Getty Images

Angels two-way superstar Shohei Ohtani has been hit with the news that he has a torn UCL in his pitching elbow and won't take the mound again in 2023. It's not yet certain how severe the tear is or whether he'll need to undergo Tommy John surgery for a second time. What is known, however, is that it's an ill-timed injury in light of Ohtani's pending free agency. It also raises questions about his future as a two-way player. 

To be sure, Ohtani is almost certainly committed to returning to the mound even if his current injury results in a second reconstructive surgery. Ohtani has always exercised a great deal of autonomy over his usage as a pitcher, and given the leverage he'll have on the free-agent market that's going to continue to be the case. Ohtani may well have something close to the final say when it comes to his future as a pitcher. The final final say, however, may belong to his body. 

Regardless of who his next employer is and how much they pay for the privilege of employing the best and most popular baseball player in the world, his pitching future is at least somewhat uncertain at this juncture. With that in mind, let's have an entirely speculative look at how that pitching future may play out. 

Option 1: Nothing changes

There's no reading his mind, of course, but it's not a stretch to assume that he wants to remain a regular member of a major-league rotation. If he winds up requiring Tommy John surgery, then that won't happen in 2024, but his next contract will no doubt afford thinking and planning that stretches far into the future. 

Let's clarify this path a bit. Calling Ohtani a regular member of the Angels rotation is accurate but not quite in the standard sense of things. In what will be his six seasons with the Angels, he's managed a qualifying number of innings on the mound only once – last year with 166, and that's just barely over the bar. As well, of Ohtani's 86 career starts on the mound, 33 have come on five-days' rest and 52 have come on six or more days of rest. The only exception is in April of this year when he pitched on three days of rest after his originally scheduled start in Boston was cut short after 31 pitches because of rain. 

The reality is that this understandably conservative usage strategy hasn't yielded optimal health and durability for him. Maybe Ohtani's competitive drive makes him want to continue taking the mound as often as possible, but there's cause to worry that this isn't a viable path for him moving forward.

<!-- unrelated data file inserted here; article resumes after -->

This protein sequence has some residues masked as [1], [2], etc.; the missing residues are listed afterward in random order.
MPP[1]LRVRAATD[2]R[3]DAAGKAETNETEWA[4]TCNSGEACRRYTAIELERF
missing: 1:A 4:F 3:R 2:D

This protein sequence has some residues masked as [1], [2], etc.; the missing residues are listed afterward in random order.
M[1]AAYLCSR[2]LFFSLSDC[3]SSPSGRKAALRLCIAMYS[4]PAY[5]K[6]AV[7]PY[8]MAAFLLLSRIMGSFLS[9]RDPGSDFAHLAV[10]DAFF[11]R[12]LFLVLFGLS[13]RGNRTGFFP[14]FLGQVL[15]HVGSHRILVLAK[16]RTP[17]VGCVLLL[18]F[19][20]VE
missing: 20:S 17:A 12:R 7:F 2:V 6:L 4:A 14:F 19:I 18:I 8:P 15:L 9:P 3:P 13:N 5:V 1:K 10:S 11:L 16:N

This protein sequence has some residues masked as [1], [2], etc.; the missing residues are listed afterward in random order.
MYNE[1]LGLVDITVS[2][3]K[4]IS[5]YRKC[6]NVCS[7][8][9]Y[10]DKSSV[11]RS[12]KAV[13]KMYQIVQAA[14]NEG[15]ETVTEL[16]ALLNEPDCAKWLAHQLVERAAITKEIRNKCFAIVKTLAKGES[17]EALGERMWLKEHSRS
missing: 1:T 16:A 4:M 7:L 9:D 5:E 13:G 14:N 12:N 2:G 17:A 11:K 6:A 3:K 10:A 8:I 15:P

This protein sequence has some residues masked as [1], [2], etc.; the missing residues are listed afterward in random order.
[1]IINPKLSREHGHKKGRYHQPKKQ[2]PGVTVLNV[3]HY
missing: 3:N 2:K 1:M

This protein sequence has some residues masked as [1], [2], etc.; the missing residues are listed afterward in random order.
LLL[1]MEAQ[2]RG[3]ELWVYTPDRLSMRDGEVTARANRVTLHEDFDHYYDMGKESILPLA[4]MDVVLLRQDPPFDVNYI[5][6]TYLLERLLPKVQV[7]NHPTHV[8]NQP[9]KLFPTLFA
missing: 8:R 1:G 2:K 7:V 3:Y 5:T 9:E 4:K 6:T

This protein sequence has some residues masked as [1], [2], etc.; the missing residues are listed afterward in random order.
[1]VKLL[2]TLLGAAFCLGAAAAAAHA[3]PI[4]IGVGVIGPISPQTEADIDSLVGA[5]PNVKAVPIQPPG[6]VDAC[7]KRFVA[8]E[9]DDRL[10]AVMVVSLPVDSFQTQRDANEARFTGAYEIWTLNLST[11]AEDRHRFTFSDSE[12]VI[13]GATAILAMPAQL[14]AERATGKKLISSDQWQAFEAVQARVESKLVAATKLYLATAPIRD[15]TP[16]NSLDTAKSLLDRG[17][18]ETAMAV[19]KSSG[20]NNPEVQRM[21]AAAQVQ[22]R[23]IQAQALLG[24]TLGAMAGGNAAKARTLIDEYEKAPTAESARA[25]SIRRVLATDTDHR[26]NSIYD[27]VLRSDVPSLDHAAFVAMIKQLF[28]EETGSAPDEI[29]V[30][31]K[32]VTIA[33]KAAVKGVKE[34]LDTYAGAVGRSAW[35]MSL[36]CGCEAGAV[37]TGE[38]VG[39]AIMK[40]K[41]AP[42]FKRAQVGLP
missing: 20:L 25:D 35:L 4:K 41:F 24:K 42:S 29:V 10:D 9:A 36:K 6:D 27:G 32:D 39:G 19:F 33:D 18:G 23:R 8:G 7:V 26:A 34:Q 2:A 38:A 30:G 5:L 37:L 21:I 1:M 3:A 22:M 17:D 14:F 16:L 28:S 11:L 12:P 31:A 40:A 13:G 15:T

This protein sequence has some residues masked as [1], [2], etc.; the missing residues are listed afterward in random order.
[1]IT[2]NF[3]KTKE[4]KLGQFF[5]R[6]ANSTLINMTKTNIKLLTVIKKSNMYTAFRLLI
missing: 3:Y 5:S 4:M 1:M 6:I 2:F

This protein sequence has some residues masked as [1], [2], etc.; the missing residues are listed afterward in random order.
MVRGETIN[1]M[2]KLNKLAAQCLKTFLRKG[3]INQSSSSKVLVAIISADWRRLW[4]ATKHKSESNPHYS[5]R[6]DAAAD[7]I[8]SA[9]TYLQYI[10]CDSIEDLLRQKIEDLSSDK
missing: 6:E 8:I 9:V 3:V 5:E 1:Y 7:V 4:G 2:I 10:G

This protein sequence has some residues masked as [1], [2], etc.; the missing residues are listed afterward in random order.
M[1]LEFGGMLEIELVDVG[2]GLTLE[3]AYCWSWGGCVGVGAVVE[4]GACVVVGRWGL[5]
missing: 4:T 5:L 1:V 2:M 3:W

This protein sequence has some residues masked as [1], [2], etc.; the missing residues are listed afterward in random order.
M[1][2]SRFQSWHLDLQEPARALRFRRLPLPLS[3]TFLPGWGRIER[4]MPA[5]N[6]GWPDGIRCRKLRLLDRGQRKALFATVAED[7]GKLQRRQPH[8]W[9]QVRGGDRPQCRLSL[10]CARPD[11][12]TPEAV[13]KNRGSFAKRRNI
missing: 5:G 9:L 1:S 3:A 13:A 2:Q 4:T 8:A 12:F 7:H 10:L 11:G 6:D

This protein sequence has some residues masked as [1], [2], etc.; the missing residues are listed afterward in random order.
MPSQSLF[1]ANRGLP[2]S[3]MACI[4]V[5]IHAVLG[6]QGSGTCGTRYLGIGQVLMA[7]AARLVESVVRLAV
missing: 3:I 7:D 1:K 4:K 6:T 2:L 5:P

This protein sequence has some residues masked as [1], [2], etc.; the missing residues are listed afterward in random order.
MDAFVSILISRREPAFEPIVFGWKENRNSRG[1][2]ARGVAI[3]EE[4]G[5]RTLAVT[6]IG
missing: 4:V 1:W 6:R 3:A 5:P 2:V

Option 2: He remains a starter but with a more limited workload

In light of his elbow history, perhaps an even more limited schedule as a starting pitcher is in order. As noted, more than half of his MLB starts have come on six or more days of rest. Perhaps that figure is pushed back further toward eight, nine, 10 days of regular rest. Presumably, that would limit the fatigue that bedeviled him this year leading up to the discovery of his elbow injury. Perhaps that would allow him to avoid another arm malady in the future. We're of course dealing with unknowns because, as we all know, there's never been another one like Ohtani. Stretching his starter schedule out, however, creates some logistical challenges when it comes to structuring the rest of the rotation. It's already a bit of a complication since Ohtani always starts on extra rest, and that's a consideration for his next team. There's also, of course, no guarantee that pitching less often will afford better arm health for Ohtani. 

Option 3: He becomes a closer

The John Smoltz tack – ace starter becomes ace high-leverage reliever – is perhaps the most compelling option. No doubt, Ohtani, if healthy, would thrive in such a role. He has lights-out stuff and a record of high-level performance as a starter. Let that stuff play up in a bullpen role and, yes, he's almost certainly a force. Again, though, the heart of the matter is whether this would allow him to stay healthy. Relievers, particularly those with big fastballs, get hurt, too, and it's fair to wonder whether Ohtani – freed of the need to moderate his effort level in the name of pitching deeper into the game – would benefit from such a switch. Perhaps he would, but it's far from certain. 

We got a taste of Closer Ohtani in the World Baseball Classic: 

Option 4: He becomes an opener

The most conservative approach is probably the least likely. Under this unconventional scenario, Ohtani would become an opener – i.e., a pitcher that faces the first few batters of the game before giving way to a scheduled bulk reliever. This would in essence give Ohtani the lighter workload of a reliever (again, though, heed the effort-level caveat just above) while also giving him the regular and predictable turns of a starter. It's not a reach to assume Ohtani would not be immediately favorable to such a path forward, but it's at least a theoretical consideration. Also, it's possible the disappointment of again dealing with a serious elbow injury changes Ohtani's outlook when it comes to his pitching future. 

Option 5: He stops pitching


Much of this will be informed by how severe Ohtani's UCL tear turns out to be and whether it requires surgery that would prevent him from pitching at all in 2024. Even so, Ohtani's health history makes his future on the mound a point of discussion between the player and his winter suitors. That means it probably becomes a point of negotiation, as well. 

It's hard to imagine that Ohtani's days as a pitcher are at an end – perish such a thought – but it's not hard to imagine that his future on the mound will look different from his past. Like all things else Ohtani, the coming offseason will provide some clarity.